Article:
One example that is conveniently easy to visualize involves colors.

blue, red, green, yellow, in the English corpus, 1800-2000


The trajectories of primary colors parallel each other very closely. They increase in frequency through the nineteenth century, peak in a period between 1900 and 1945, and then decline to a low around 1985, with some signs of recovery. (The recovery is more marked after 2000, but that data may not be reliable yet.) Blue increases most, by a factor of almost three, and green the least, by about 50%. Red and yellow roughly double in frequency.

Perhaps red increases because of red-baiting, and blue increases because jazz singers start to use it metaphorically? Perhaps. But the big picture here is that the relative prominence of different colors remains fairly stable (red being always most prominent), while they increase and decline significantly as a group. This is a bit surprising. Color seems like a basic dimension of human experience, and you wouldn’t expect its importance to fluctuate. (If you graph the numbers one, two, three, for instance, you get fairly flat lines all the way across.)

What about technological change? Color photography is really too late to be useful. Maybe synthetic dyes? They start to arrive on the scene in the 1860s, which is also a little late, since the curves really head up around 1840, but it’s conceivable that a consumer culture with a broader range of artefacts brightly differentiated by color might play a role here. If you graph British usage, there’s even an initial peak in the 1860s and 70s that looks plausibly related to the advent of synthetic dye.

blue, red, green, yellow, in the British corpus, 1800-2000


On the other hand, if this is a technological change, it’s a little surprising that it looks so different in different national traditions. (The French and German corpora may not be reliable yet, but at this point their colors behave altogether differently.) Moreover, a hypothesis about synthetic dyes wouldn’t do much to explain the equally significant decline from the 1950s to the 1980s. Maybe the problem is that we’re only looking at primary colors. Perhaps in the twentieth century a broader range of words for secondary colors proliferated, and subtracted from the frequency of words like red and green?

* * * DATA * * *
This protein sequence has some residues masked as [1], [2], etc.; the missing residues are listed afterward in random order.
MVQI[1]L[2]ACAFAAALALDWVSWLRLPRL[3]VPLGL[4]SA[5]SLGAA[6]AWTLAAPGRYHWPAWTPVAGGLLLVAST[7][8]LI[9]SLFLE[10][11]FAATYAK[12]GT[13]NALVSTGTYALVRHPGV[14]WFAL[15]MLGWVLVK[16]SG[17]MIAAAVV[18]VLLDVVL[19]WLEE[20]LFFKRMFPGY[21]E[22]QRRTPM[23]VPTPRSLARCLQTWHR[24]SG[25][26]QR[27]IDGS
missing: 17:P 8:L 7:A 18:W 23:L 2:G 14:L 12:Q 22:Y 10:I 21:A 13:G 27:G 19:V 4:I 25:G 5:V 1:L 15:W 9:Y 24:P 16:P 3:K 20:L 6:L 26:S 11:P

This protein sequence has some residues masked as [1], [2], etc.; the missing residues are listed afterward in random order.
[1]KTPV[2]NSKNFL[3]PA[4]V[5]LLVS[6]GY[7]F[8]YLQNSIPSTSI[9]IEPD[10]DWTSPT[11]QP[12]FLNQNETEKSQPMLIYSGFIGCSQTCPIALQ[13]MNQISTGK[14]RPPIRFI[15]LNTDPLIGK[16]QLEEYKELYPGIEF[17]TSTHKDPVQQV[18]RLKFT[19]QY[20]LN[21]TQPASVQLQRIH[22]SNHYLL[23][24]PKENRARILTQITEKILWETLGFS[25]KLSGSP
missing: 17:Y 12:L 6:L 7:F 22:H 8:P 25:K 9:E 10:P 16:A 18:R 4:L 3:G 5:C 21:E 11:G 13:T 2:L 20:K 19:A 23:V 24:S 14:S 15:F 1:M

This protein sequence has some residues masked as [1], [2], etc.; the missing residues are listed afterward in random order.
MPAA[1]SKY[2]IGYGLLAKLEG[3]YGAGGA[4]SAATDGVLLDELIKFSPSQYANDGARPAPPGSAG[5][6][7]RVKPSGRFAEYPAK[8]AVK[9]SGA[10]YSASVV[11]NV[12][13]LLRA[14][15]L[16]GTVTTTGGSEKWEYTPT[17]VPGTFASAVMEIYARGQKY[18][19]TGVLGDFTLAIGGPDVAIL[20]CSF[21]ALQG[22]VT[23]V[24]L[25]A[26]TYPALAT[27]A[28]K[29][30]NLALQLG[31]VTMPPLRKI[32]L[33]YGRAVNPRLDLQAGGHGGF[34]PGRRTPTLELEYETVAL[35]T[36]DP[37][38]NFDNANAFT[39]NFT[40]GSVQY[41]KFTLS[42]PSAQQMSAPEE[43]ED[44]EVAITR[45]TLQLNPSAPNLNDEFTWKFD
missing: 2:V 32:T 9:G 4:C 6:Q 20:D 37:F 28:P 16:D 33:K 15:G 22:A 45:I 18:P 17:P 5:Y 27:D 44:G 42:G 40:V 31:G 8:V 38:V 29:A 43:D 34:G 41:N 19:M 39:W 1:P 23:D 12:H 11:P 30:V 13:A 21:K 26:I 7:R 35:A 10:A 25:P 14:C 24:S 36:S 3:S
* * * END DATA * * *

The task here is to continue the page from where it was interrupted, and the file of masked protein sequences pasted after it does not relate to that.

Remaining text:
lavender, pink, indigo, brown, gray, purple, in English corpus, 1800-2000


This is a hard hypothesis to test, because there are a lot of different words for color, and you’d need to explore perhaps a hundred before you had a firm answer. But at first glance, it doesn’t seem very helpful, because a lot of words for minor colors exhibit a pattern that closely resembles primary colors. Brown, gray, purple, and pink — the leaders in the graph above — all decline from 1950 to 1980. Even black and white (not graphed here) don’t help very much; they display a similar pattern of increase beginning around 1840 and decrease beginning around 1940, until the 1960s, when the racial meanings of the terms begin to clearly dominate other kinds of variation.

At the moment, I think we’re simply looking at a broad transformation of descriptive style that involves a growing insistence on concrete and vivid sensory detail. One word for this insistence might be “realism.” We ordinarily apply that word to fiction, of course, and it’s worth noting that the increase in color vocabulary does seem to begin slightly earlier in the corpus of fiction — as early perhaps as the 1820s.

blue, red, green, yellow, in English Fiction, 1800-2000


But “realism,” “naturalism,” “imagism,” and so on are probably not adequate words for a transformation of diction that covers many different genres and proceeds for more than a century. (It proceeds fairly steadily, although I would really like to understand that plateau from 1860 to 1890.) More work needs to be done to understand this. But the example of color vocabulary already hints, I think, that broadly diachronic studies of diction may turn up literary phenomena that don’t fit easily into literary scholars’ existing grid of periods and genres. We may need to define a few new concepts.

On the imperfection of the Google dataset, and imperfection in general

The dataset that Google made public last week isn’t perfect. As Natalie Binder among others has pointed out, the dataset contains many OCR (optical character recognition) errors, and at least a few errors in dating. (UPDATE 12/22: It is worth noting, however, that the dataset will have many fewer errors than Google Books itself, because the dataset is based on a subset of volumes with relatively clean OCR.)

Moreover, as Dennis Baron argues in The Web of Language, “books don’t always reflect the spoken language accurately.” Informal words like “hello” are likely to be underrepresented in books.